Tile Tales From Singapore

A few weeks ago, I accompanied my husband on his work trip to Singapore and except for the first two days together, I was pretty much on my own and got to leisurely explore the city/country. After the usual visitor spots, malls and parks, I ended up going to Singapore’s own little resort island, Sentosa.

I had not been to Singapore in ages. By ages, I mean 12 years. My mom was with me on my last visit and we had heard a lot back then from the locals and the guides about the island’s massive ‘development’ that was underway. This time I got to witness all that development and what a change it was. 

Aerial View Of The Merlion Mosaic Walk

I loved using the Singapore Metro and went everywhere on it including to Sentosa. I took the Express Monorail and first got off at the last station at Sentosa so I could relax at the beach. Then I took the monorail back to Imbaiah station and walked up the water feature steps to the Merlion.

Just behind the Merlion, I was so delighted to stumble upon a strange, unique, colourful,  mosaic garden much like the architectural wonders of Antoni Gaudi in Barcelona – the Merlion Walk.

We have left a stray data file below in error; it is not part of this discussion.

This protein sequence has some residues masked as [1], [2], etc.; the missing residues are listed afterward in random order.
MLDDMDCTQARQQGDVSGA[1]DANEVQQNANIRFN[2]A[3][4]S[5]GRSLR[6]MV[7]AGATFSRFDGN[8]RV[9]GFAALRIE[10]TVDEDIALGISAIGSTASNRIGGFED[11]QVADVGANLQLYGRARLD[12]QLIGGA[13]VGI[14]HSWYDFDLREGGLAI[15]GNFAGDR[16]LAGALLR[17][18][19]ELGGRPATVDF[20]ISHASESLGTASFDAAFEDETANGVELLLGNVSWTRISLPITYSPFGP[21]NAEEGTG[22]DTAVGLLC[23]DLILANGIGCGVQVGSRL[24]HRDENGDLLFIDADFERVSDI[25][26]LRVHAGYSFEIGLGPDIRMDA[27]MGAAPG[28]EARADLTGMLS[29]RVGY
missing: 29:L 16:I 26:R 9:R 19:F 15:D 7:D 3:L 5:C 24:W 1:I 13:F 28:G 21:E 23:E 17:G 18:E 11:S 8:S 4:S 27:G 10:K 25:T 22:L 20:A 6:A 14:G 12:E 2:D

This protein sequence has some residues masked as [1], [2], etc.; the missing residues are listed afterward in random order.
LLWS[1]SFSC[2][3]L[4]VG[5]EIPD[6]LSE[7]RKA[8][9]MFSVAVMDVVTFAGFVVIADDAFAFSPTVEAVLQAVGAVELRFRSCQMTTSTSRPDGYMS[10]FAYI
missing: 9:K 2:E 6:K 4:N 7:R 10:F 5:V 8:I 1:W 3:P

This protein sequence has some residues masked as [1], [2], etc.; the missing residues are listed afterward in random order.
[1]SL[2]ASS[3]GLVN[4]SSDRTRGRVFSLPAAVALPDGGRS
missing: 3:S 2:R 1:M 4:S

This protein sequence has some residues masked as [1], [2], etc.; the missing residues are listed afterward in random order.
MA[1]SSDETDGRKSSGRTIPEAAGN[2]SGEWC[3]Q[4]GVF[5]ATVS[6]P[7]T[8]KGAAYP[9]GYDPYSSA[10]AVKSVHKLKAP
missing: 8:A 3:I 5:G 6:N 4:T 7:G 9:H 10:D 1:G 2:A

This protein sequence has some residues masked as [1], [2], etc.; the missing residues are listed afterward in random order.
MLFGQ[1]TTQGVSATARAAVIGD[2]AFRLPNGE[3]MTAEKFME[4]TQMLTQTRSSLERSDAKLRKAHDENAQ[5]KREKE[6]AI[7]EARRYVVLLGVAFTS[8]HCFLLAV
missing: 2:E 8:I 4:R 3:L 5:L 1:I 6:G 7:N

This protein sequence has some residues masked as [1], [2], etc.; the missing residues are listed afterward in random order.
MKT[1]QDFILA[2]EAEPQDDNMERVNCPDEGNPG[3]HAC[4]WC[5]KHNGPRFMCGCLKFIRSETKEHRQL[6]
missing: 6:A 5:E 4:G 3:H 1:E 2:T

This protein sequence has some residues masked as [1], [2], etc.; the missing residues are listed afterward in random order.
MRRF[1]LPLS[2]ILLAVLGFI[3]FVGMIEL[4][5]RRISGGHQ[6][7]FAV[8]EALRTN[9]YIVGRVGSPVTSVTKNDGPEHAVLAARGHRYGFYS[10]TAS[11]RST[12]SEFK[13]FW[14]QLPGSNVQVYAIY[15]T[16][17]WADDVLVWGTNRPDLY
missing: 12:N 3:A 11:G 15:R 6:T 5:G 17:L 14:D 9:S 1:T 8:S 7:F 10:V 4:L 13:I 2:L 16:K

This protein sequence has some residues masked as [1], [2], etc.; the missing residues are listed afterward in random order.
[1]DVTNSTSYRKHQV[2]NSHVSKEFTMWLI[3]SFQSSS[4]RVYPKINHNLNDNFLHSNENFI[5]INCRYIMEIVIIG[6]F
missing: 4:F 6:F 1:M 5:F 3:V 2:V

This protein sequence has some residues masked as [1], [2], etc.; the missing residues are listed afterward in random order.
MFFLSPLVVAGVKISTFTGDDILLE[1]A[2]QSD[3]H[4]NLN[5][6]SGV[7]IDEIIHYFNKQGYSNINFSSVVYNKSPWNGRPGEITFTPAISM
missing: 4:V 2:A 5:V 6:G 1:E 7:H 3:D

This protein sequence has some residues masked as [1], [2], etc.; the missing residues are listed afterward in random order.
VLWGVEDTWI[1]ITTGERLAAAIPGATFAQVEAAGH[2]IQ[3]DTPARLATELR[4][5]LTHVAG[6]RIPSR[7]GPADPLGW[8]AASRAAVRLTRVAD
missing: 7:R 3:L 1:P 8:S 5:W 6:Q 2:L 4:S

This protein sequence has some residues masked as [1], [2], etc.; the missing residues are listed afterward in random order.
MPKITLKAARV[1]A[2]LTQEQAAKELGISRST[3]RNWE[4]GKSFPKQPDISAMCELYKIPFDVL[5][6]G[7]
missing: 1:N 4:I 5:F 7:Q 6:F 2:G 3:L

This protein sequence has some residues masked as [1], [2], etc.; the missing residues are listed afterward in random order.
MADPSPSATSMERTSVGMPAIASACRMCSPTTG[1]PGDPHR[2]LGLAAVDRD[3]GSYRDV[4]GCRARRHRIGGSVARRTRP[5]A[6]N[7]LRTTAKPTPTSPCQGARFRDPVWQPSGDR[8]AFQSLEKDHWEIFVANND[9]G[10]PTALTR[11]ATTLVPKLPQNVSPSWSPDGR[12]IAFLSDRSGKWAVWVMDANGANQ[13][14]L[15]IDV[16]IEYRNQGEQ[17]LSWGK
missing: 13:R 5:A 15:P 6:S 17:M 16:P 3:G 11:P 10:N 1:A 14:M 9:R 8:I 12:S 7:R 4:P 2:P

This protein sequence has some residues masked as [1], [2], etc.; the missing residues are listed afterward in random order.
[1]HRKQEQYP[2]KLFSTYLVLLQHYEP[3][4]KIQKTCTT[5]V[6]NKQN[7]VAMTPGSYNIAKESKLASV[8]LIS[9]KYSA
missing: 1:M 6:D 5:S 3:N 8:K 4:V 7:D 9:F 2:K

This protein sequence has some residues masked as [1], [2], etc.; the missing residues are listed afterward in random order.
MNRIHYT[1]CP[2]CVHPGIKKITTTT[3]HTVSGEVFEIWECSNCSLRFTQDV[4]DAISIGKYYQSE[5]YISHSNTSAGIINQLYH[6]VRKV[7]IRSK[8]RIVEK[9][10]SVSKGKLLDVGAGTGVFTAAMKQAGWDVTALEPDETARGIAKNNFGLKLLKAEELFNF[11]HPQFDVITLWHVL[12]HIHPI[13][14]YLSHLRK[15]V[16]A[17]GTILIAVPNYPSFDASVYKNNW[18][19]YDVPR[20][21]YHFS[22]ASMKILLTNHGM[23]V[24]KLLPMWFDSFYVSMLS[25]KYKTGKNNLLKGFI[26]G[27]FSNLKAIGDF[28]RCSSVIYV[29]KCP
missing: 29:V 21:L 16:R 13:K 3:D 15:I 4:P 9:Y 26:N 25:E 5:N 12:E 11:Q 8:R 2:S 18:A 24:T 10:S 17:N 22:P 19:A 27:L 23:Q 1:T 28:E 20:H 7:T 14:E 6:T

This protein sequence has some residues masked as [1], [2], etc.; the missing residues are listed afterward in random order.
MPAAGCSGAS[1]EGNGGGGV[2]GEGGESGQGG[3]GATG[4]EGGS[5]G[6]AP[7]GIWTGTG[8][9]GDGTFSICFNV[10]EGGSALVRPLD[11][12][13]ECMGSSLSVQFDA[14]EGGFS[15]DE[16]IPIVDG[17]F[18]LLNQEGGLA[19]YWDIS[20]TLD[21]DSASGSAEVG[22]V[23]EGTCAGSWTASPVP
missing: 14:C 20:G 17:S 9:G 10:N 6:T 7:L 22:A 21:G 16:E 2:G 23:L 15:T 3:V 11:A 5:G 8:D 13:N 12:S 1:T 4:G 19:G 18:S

Just like Gaudi’s Park Güell and Philadelphia’s Magic Gardens, The 120 metre long Merlion Walk is perhaps the most iconic of public spaces in Singapore. It is also believed to be one of the world’s most beautiful sites for contemporary mosaic art, colorful tiles, and recycled ceramics! Enough said. Let’s take a loop through this spectacular handmade ceramic display and contemplate its mosaic marvels!

Sea creatures emerge from the fountain, spouting jets of water at intervals. Sea shells, starfish, tentacles and waves flow out from the fountain onto the path. The fountain is set between rows of mature trees that provide welcome shade and many mosaic benches. Perfect for a short rest! Look out for the very cute frog teapot lid!

Mosaic Art Studio Back Home

Back in Bangalore, I wanted to learn how to create my own mosaic art and discovered a tiny studio tucked away in the bylanes of Koramangala called Tesserae. Most mosaics are made of small, flat, roughly square, pieces of stone or glass of different colors, known as tesserae. I met Pavitra, a helpful young lady at the studio who told me that the next batch of workshops are scheduled sometime in June/July. I pottered around all afternoon admiring all the painstakingly, handcrafted pieces of mosaic art and picked up quite a few pieces for our rooftop patio. So beautiful!!